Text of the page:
Only One Plane Was Allowed to Fly After Flights Grounded on Sept 11th 2001
By Chad Upton | Editor
After the planes hit the twin towers on 9/11/2001, all commercial air traffic was grounded. But, a cross country flight was the only thing that could save one man’s life.
A couple hours after the terrorist attacks in New York and Washington, Lawrence Van Sertima, a snake handler of 40 years, was about to get his first snake bite. He was handling a Taipan snake, one of the most deadly in the world, when it became uncooperative and bit his thumb. He instantly knew he was in trouble.
Since air traffic was grounded, he could not be taken to the hospital by helicopter. It took 40 minutes to get to Miami’s Baptist Hospital by ambulance.
The venom from this particular snake attacks the blood, muscles, kidneys and heart. It’s one of the worst possible scenarios. Within hours he was in critical condition and soon bled from his eyes and mouth.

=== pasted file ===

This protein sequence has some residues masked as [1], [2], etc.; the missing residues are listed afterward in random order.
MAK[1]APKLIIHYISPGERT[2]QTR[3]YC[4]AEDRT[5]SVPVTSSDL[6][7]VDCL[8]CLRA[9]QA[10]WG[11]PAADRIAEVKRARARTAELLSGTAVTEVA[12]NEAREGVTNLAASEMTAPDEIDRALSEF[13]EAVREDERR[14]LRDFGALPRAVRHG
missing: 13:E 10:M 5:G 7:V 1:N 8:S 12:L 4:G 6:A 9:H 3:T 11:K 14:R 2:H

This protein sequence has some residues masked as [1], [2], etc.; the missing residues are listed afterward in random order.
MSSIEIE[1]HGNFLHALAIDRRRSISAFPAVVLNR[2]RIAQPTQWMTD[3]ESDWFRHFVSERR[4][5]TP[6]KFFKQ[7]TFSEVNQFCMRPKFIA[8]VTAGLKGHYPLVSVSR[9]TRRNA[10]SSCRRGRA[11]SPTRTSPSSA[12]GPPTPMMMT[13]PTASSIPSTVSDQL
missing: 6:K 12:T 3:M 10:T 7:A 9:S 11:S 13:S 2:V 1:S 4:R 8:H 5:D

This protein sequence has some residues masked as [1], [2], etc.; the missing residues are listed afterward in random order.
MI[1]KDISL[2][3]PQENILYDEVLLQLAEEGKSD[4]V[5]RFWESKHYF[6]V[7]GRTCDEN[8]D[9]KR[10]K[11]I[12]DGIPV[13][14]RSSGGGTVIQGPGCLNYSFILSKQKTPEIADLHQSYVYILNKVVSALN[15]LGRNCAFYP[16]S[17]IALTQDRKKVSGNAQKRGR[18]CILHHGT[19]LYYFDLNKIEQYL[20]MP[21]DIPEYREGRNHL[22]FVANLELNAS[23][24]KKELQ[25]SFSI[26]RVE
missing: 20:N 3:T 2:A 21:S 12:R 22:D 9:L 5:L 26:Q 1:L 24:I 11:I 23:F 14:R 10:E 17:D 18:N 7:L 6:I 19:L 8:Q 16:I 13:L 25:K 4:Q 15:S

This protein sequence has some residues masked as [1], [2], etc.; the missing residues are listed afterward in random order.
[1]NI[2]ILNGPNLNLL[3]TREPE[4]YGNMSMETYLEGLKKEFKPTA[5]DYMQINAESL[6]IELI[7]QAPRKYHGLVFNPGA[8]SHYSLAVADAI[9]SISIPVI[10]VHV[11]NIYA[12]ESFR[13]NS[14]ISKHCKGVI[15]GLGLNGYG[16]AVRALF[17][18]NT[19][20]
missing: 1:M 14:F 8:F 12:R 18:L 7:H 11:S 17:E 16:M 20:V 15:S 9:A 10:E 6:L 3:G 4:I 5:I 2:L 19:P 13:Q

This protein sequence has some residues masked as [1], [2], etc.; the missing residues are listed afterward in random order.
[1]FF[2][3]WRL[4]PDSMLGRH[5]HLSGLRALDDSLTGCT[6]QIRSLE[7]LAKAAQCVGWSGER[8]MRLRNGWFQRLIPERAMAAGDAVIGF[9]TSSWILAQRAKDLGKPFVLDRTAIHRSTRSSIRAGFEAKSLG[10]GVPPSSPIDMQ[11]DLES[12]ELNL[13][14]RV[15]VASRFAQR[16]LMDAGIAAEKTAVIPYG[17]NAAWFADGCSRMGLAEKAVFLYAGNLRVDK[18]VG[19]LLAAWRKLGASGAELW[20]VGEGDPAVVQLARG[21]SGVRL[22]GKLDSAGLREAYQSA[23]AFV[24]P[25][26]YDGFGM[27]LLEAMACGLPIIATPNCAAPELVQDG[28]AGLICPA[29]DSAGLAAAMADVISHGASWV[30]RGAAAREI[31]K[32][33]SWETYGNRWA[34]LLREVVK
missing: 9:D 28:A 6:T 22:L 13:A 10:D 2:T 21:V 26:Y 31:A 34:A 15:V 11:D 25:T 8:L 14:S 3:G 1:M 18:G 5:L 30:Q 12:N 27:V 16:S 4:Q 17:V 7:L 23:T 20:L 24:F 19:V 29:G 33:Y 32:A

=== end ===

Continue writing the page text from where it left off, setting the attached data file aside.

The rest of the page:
Miami-Dade’s Fire Rescue has a snake bite unit called “Venom 1.” They had 5 vials of a polyvalent antivenin, designed to treat multiple types of snake bites. It helped, and was barely keeping Van Sertima alive. He needed the monovalent antivenin, made from the venom of the Taipan snake, as soon as possible. Unfortunately, there were only two places that it existed: New York and San Diego.
The chances of getting clearance for a plane to take off from New York were unlikely, so they tried San Diego. The FAA in Washington granted permission for the flight, although it had to be escorted by two fighter jets. Within 45 minutes of landing, the antivenin was being administered.
Van Sertima recovered and learned about the terrorist attacks a few days later.
Bonus: Anti-venom and antivenin are the same thing.
Image: thefixer (cc)